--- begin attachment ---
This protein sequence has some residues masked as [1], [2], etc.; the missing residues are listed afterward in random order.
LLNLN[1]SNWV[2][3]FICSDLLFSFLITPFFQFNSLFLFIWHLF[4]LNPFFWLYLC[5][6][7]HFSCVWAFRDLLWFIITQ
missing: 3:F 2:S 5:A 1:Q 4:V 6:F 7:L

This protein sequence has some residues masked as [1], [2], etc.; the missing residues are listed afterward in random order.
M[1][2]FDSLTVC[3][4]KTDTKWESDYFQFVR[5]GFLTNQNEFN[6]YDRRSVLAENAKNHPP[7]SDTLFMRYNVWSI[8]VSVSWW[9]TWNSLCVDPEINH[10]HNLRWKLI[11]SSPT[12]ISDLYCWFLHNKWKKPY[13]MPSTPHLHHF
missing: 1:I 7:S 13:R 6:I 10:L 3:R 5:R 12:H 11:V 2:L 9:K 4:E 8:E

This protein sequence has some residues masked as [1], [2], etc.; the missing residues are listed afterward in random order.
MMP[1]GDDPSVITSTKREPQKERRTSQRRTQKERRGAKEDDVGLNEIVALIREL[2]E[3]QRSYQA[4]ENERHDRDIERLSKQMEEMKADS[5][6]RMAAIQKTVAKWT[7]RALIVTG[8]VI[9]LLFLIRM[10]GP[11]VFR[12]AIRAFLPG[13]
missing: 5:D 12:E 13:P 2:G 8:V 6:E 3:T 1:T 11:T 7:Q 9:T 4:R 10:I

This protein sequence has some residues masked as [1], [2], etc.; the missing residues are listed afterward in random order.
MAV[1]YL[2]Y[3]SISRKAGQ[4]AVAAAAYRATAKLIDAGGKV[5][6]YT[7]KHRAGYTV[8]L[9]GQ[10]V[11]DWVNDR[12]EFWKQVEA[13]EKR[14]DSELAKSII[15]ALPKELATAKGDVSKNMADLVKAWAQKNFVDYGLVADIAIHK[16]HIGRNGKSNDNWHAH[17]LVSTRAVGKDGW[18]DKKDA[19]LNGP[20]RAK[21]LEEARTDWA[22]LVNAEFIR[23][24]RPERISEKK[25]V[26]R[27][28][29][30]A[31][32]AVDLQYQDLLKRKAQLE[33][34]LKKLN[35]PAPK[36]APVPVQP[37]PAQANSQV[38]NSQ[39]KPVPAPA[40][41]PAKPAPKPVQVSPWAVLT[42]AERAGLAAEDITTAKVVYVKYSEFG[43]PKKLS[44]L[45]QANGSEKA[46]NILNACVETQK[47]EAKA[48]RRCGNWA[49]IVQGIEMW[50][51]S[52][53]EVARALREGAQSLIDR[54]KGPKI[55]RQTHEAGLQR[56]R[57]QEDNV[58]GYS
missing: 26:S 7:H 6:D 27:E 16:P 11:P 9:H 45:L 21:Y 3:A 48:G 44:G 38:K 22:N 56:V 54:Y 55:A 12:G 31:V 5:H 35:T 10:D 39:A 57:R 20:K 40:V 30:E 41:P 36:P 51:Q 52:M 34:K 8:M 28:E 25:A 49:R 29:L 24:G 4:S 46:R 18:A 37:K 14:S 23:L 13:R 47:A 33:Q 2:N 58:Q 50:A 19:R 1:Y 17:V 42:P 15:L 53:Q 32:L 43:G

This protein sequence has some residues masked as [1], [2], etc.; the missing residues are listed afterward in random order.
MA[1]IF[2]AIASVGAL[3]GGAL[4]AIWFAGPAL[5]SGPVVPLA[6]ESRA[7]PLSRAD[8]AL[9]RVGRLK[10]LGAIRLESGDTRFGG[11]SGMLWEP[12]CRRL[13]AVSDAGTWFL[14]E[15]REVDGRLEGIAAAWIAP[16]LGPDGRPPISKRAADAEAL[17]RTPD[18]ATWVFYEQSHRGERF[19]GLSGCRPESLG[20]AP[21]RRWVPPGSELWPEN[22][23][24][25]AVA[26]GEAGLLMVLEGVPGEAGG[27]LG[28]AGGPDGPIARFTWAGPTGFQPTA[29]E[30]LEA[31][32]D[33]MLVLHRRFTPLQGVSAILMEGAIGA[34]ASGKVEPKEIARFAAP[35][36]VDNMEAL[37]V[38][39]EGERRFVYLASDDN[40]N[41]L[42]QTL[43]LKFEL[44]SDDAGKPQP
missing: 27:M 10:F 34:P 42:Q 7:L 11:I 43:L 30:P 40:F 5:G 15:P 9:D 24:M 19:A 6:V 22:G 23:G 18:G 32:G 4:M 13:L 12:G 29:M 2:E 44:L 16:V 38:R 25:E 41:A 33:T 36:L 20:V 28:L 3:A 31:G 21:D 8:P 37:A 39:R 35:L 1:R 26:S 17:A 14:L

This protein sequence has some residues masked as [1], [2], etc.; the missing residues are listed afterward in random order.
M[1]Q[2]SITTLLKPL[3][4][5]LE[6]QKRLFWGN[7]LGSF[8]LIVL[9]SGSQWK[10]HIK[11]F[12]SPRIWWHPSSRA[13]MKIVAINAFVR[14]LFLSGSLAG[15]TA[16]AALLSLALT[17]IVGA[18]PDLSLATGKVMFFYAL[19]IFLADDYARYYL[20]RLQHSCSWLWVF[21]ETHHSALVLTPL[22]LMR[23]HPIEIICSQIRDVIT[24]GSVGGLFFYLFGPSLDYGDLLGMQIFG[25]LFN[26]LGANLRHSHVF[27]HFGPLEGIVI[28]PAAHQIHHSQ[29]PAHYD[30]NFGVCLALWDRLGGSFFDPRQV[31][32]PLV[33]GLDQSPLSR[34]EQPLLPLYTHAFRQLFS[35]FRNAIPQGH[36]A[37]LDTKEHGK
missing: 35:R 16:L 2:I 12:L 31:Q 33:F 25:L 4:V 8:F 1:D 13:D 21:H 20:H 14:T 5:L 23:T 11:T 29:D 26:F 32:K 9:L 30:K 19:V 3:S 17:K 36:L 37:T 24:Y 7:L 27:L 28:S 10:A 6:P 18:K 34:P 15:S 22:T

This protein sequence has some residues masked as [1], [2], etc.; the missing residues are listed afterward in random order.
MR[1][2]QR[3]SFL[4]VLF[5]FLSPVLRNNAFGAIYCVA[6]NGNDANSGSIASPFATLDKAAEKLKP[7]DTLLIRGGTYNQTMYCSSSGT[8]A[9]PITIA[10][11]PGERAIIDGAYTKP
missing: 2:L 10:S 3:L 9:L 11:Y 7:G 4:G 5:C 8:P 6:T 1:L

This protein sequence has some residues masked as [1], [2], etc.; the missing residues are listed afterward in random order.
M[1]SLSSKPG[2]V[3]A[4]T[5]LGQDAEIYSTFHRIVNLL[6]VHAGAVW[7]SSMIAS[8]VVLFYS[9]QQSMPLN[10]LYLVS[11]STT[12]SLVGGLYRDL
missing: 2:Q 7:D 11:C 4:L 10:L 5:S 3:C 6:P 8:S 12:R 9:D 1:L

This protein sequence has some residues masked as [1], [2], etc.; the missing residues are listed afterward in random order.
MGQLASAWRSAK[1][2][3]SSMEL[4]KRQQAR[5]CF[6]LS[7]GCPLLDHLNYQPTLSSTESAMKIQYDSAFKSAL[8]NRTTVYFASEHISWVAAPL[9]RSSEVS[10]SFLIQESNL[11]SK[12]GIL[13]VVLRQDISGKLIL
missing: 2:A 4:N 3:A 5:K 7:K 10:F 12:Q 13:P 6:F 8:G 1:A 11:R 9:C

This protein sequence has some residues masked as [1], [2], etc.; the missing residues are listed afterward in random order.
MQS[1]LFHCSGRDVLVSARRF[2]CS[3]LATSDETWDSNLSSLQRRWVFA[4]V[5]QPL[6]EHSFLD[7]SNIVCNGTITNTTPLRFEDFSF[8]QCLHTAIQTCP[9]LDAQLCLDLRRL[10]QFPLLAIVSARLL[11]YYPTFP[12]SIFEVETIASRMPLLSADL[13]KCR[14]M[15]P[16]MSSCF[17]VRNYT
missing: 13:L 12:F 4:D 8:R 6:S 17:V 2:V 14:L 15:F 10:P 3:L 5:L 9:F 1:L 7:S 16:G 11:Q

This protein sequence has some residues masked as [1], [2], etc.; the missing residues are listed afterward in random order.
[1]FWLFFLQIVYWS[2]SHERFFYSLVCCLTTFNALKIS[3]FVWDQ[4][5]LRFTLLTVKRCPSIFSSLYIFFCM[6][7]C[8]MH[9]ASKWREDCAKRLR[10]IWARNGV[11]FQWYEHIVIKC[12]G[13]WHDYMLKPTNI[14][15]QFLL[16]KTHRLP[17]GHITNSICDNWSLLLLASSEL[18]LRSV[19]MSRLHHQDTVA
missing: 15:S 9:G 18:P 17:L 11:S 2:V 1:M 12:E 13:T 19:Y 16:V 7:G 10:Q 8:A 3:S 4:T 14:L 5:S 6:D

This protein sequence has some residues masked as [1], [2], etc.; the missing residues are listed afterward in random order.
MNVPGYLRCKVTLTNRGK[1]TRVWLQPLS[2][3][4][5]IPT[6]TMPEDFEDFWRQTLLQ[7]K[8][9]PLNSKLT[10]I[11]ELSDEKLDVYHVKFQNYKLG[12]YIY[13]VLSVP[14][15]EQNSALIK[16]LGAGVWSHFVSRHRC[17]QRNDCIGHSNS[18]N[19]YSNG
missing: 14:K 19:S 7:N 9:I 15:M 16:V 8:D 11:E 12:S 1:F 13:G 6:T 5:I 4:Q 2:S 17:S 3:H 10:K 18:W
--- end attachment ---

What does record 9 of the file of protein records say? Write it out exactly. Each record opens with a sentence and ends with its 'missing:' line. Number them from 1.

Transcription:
This protein sequence has some residues masked as [1], [2], etc.; the missing residues are listed afterward in random order.
MGQLASAWRSAK[1][2][3]SSMEL[4]KRQQAR[5]CF[6]LS[7]GCPLLDHLNYQPTLSSTESAMKIQYDSAFKSAL[8]NRTTVYFASEHISWVAAPL[9]RSSEVS[10]SFLIQESNL[11]SK[12]GIL[13]VVLRQDISGKLIL
missing: 2:A 4:N 3:A 5:K 7:K 10:F 12:Q 13:P 6:F 8:G 1:A 11:R 9:C